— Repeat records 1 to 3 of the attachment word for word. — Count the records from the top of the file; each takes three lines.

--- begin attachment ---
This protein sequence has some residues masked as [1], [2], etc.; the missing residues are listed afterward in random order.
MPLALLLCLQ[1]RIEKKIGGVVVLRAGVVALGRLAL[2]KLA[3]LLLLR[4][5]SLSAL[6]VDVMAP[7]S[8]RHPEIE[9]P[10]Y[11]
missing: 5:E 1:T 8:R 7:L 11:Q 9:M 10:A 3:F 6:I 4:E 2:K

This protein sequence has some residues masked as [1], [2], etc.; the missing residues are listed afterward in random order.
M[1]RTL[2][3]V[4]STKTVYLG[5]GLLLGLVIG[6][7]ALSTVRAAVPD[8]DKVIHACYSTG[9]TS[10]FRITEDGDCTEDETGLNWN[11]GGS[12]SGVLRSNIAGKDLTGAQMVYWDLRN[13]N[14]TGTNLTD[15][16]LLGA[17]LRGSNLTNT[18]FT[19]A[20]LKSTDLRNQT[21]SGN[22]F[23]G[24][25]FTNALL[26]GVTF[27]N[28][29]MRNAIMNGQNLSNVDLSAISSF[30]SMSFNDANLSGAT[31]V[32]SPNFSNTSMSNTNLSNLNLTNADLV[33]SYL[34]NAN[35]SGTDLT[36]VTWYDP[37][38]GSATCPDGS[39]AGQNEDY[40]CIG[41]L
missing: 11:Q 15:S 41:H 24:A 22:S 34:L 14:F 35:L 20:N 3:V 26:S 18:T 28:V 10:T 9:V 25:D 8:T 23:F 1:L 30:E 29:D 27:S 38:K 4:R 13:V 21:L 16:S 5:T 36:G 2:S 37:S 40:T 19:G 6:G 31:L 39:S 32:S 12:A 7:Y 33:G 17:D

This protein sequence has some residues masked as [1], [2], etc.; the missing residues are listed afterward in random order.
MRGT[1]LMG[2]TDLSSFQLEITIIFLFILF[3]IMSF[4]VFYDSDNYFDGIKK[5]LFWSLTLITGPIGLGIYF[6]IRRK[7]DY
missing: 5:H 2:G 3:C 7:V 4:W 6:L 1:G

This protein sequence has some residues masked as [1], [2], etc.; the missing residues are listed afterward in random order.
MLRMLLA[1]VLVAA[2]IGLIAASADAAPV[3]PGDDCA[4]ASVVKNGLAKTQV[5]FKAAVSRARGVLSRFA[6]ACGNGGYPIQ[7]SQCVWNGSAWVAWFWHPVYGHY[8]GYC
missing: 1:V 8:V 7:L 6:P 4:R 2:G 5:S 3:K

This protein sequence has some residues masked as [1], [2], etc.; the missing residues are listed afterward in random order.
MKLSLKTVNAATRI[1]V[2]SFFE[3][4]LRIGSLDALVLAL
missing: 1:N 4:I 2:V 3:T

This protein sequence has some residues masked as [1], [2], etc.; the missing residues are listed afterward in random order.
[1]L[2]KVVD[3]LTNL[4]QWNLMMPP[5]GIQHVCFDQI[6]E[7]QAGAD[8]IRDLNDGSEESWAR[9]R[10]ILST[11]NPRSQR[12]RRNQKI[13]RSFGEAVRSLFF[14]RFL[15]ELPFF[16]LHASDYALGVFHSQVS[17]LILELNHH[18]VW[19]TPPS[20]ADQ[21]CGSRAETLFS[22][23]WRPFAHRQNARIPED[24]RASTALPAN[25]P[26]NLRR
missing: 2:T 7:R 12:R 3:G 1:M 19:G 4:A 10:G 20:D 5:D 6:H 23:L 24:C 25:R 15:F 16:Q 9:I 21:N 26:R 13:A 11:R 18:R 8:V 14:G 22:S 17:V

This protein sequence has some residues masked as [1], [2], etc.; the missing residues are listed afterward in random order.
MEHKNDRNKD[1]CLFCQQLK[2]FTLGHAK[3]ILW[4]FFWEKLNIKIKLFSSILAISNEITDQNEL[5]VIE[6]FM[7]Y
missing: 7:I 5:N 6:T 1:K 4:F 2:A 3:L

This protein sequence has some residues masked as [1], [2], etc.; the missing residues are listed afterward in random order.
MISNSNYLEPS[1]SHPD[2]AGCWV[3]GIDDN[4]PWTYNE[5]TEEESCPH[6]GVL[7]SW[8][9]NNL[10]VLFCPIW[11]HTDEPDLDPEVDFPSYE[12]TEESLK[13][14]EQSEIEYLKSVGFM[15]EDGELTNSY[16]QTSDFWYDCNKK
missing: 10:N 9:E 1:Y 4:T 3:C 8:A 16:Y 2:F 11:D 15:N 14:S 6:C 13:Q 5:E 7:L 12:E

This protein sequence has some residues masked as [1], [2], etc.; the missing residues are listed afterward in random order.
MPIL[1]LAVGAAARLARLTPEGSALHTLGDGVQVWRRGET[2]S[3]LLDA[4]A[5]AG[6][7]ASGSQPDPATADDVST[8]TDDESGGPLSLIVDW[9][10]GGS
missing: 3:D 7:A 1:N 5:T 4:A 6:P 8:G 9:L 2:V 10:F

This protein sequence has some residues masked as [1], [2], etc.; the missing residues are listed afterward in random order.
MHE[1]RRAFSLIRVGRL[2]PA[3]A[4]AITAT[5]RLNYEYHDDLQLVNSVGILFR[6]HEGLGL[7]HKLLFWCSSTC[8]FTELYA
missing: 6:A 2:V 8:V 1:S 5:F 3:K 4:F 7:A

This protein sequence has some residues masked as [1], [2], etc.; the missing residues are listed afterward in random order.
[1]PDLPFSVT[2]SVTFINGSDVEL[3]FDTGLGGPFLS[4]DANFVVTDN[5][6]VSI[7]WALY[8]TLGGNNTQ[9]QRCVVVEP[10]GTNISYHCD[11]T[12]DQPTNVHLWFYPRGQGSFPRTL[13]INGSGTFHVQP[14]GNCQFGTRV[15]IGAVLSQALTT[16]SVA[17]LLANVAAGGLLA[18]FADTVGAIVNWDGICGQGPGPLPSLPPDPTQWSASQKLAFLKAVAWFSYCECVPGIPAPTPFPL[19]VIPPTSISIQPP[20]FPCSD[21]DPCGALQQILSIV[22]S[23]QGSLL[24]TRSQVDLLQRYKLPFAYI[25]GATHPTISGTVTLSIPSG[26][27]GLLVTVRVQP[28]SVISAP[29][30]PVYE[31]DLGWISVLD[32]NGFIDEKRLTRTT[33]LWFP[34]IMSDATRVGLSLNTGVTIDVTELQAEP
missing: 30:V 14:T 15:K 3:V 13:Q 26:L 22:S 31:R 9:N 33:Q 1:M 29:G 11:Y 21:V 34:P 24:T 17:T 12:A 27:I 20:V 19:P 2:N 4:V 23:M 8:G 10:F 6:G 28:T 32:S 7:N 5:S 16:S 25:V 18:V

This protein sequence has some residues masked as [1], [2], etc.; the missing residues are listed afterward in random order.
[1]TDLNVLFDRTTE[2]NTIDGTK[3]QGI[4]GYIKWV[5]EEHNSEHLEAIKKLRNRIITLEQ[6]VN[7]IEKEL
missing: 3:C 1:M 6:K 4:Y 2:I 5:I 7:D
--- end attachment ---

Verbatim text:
This protein sequence has some residues masked as [1], [2], etc.; the missing residues are listed afterward in random order.
MPLALLLCLQ[1]RIEKKIGGVVVLRAGVVALGRLAL[2]KLA[3]LLLLR[4][5]SLSAL[6]VDVMAP[7]S[8]RHPEIE[9]P[10]Y[11]
missing: 5:E 1:T 8:R 7:L 11:Q 9:M 10:A 3:F 6:I 4:E 2:K

This protein sequence has some residues masked as [1], [2], etc.; the missing residues are listed afterward in random order.
M[1]RTL[2][3]V[4]STKTVYLG[5]GLLLGLVIG[6][7]ALSTVRAAVPD[8]DKVIHACYSTG[9]TS[10]FRITEDGDCTEDETGLNWN[11]GGS[12]SGVLRSNIAGKDLTGAQMVYWDLRN[13]N[14]TGTNLTD[15][16]LLGA[17]LRGSNLTNT[18]FT[19]A[20]LKSTDLRNQT[21]SGN[22]F[23]G[24][25]FTNALL[26]GVTF[27]N[28][29]MRNAIMNGQNLSNVDLSAISSF[30]SMSFNDANLSGAT[31]V[32]SPNFSNTSMSNTNLSNLNLTNADLV[33]SYL[34]NAN[35]SGTDLT[36]VTWYDP[37][38]GSATCPDGS[39]AGQNEDY[40]CIG[41]L
missing: 11:Q 15:S 41:H 24:A 22:S 34:L 14:F 35:L 20:N 3:V 26:S 18:T 28:V 10:T 9:V 25:D 8:T 23:F 1:L 30:E 29:D 27:S 38:K 4:R 13:V 21:L 16:S 5:T 36:G 2:S 37:S 40:T 19:G 6:G 31:L 39:S 32:S 12:A 7:Y 33:G 17:D

This protein sequence has some residues masked as [1], [2], etc.; the missing residues are listed afterward in random order.
MRGT[1]LMG[2]TDLSSFQLEITIIFLFILF[3]IMSF[4]VFYDSDNYFDGIKK[5]LFWSLTLITGPIGLGIYF[6]IRRK[7]DY
missing: 5:H 2:G 3:C 7:V 4:W 6:L 1:G